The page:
The current paradigm in Higher Education thinking is defined by three factors, the requirement of employable graduates, the need for an educated technocracy and the role of the State as the protector of public interests and keeper of standards. While the words used in the current discourse may be more specific - skills, for example, is the buzzword - I used the generic words to illustrate how little the discussion has really changed in the last 150 years or so. The point of the education system imposed by the Colonial Administration in India in the mid-nineteenth century was to create a class of natives who will be able to fill the administrative ranks, help the English run their far-flung empire by taking up overseas positions while allowing the colonial administration define the curriculum and methods of learning. Indian independence may have changed the ruling class, but the thinking, famously articulated for setting up the IITs in 1950s, was to create an elite class to lead an Indian economy whose commanding heights were taken up by the Government and Public Sector enterprises. The framework, state controlling all aspects of higher education, an education designed primarily for public services with elite institutions at the apex, tasked with creation of an elite technocracy.
One would wonder why the agenda of Higher Education never included the imperative to create a democratic society. While the Founding Fathers of Indian Republic, and particularly Nehru, were committed democrats, they helped form a patriarchal state where democracy was imposed from above. Consequently, Indian democracy became as good as its leaders, saved from extinction by the chaotic checks-and-balances of complex system and the coalition of interests imposing a collective lethargy to try anything new. Unlike the United States, where Higher Education for democracy became a stated agenda, and even more so after the abolition of slavery and the Civil War, it rarely featured in the discussion about Indian Higher Education.
Sixty years into the experimentation, Indian democracy is seriously endangered. This is not just because of the ascendancy of Hindu nationalism, which is a definite threat, but also because the coalition of interests of the middle classes is now more clearly defined than ever. This is the sort of coalition one needs to change political systems - or start a civil war - and such convergence of interest, based on material well-being at the expense of everything else, India lacked for a long time. Somewhere around 2010, there was a tipping point when Indians in general started losing pride in their democracy and wanted to become more like China, perhaps due to the failure of its government. Often, lack of sympathy, order and community engagement of Indian middle class surprise an observer. And, pure technocracy shows its limits in the businesses like Information Technology, where lack of capable leaders and imaginative professionals often limit how far these businesses could compete.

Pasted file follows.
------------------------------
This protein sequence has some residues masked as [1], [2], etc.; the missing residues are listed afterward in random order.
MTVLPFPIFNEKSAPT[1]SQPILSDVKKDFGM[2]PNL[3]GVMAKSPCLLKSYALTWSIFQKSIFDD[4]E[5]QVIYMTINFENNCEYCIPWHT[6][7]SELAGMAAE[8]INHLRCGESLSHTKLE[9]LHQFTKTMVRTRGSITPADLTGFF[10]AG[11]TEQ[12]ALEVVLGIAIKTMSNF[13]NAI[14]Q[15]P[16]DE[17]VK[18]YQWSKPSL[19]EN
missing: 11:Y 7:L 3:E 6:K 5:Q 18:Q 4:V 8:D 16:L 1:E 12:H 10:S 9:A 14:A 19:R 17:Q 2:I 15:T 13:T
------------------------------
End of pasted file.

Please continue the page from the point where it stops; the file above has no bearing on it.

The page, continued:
In a way, the unique challenges of Indian Democracy can indeed be the key questions for Indian Education. How do you make a vastly poor country proud of itself? How do you integrate a people with a multitude of language, faiths and caste affiliations into one modern identity? How does one preserve values which the people are comfortable with, but discard the superstition? Can one be proud of his heritage but be open to absorb the knowledge of the world? Would it be possible to transcend the traditional hierarchies and cultivate respect for other human beings? Can the traditional values of sitting still and exploring the inner self (which, by the way, all traditional societies, including the Europeans, shared) be superseded by an urge to see and understand the world?
And, besides these, there is the question of the State. It is easy to notice how Indians blame democracy for the failure of the state, and as a remedy, want to embrace greater statism like China. The limits of Indian democracy is really its dependence on the State. Instead of being one of the people, the Indian Republic, as conceived, was to be facilitated by technocrats. At the core, despite all the democratic instincts of the founders, this was anti-democratic. They may have followed this route being averse to chaos, and impressed by the orderliness of the Colonial Civil Service (which they maintained), but it was chaos in the end, and not orderliness, that saves the Indian democracy. The limits of such dependency on the state are fully exposed now, as Indians are painfully aware of various scandals and corruption that afflict the state sector. And, yet, the state is seen as the keeper of the standards - the only one in a society which refused to participate in its own well-being!
The history of every society has a definite breaking point, often painful for the contemporaries but a decisive turning point for those who follow, one which usually become visible with the passing of time. It would always be a speculation to say when that moment arrives. But we know one thing about these moments, that it is either brought on imaginatively or unleashed unsuspectingly - and its outcome, which is invariably painful but also full of promises, always depends on the intentionality of this change. Thereon rests the case of thinking afresh about Indian education, and indeed re-imagination of Indian democracy.